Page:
Not because I am a miserly niggardly little bastard hoping to destroy all shared cultural values, spread my miserable cantankerousness, and undermine every decent shred of behaviour in your civilised society, taking the innocence of childhood with me. Pft.
All days are special, from beginning to finish, start to end, cord to nail. I see my job as a parent is to open my arms wide to the feeling of it all; whether prompted by the tiniest detail or the biggest view, and it doesn't matter if it's unknowable at both ends, there is still human emotion to be found there.
So I fully agree with this:
'Arguing that a belief in Santa Claus injects magic into childhood is, in
my view, rather cynical. It tacitly implies that the world by itself is
insufficient to inspire a child with awe and delight. That is simply
untrue. A child can be astounded by the smallest brush-flick of nature –
the spinning sycamore seed, the sea, snow – they don't need to be lied
Yes, yes, yes. Plus I am crap at lying. Especially about something so blatantly unsupportable as a bloke in a red one-suit. I would probably find it easier to lie about an adulterous affair than Father Christmas. At least I could invent an entire fantasy rationale about that. But the first question about Father Christmas would send me spinning into a mumbling wreckage of um. umumumum. um.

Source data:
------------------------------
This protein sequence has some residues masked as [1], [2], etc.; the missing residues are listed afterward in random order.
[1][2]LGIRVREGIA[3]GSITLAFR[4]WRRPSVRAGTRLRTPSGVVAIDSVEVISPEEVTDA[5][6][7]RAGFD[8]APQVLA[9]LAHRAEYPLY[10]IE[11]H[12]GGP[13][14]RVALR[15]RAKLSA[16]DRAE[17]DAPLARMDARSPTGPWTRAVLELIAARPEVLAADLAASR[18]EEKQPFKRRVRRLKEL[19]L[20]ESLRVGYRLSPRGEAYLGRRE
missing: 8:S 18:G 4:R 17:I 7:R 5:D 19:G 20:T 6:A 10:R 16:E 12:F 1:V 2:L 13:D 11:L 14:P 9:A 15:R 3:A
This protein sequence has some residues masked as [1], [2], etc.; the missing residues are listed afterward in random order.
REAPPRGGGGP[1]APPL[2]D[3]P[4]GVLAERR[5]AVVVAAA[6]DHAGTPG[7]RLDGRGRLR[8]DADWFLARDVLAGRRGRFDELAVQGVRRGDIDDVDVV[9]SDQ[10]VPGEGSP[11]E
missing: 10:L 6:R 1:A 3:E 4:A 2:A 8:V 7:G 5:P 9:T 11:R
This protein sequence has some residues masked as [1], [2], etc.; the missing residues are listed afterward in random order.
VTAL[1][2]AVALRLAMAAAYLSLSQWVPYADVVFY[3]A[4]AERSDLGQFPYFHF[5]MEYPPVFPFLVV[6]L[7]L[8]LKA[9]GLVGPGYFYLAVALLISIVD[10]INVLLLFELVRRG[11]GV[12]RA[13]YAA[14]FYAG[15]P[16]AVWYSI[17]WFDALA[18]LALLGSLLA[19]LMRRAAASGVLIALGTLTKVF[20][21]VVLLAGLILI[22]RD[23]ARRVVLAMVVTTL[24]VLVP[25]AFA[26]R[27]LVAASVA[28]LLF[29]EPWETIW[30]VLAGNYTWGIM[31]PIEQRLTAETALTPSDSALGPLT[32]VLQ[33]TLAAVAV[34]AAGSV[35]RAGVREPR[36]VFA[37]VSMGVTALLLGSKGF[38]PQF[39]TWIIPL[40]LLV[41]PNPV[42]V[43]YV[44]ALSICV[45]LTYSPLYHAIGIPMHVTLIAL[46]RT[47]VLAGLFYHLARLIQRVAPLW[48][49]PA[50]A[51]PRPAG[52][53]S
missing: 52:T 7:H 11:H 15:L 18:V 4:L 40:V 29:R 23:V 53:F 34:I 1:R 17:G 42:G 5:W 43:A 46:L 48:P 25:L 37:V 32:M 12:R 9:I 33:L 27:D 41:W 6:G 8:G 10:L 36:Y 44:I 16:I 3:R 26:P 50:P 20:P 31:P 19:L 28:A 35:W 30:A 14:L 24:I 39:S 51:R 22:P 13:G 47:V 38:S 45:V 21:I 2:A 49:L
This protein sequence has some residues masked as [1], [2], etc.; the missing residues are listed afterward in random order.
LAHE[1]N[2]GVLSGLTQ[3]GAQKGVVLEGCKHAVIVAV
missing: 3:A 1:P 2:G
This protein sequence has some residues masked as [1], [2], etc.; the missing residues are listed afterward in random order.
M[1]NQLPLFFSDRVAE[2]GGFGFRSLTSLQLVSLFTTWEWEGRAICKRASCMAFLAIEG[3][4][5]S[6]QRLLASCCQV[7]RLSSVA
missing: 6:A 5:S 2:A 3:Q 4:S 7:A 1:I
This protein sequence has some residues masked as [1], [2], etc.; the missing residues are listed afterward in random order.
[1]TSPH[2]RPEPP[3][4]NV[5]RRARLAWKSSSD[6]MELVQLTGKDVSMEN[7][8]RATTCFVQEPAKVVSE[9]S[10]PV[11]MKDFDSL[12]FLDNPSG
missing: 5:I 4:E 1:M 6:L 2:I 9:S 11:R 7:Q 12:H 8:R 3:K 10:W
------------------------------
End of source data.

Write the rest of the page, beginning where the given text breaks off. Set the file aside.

Although I have to observe that any honesty I've used with my children has not worked particularly well either, if the goal has been to coerce children into agreeable behaviours.
Squirrel, there is no fat man dressed in Coca-Cola brand identity to come busting down the chimney.
No, mummy. But there is a child-eating eagle living in the rafters. Which is why I'm not going up for a bath, not going upstairs early, and not going to bed before midnight.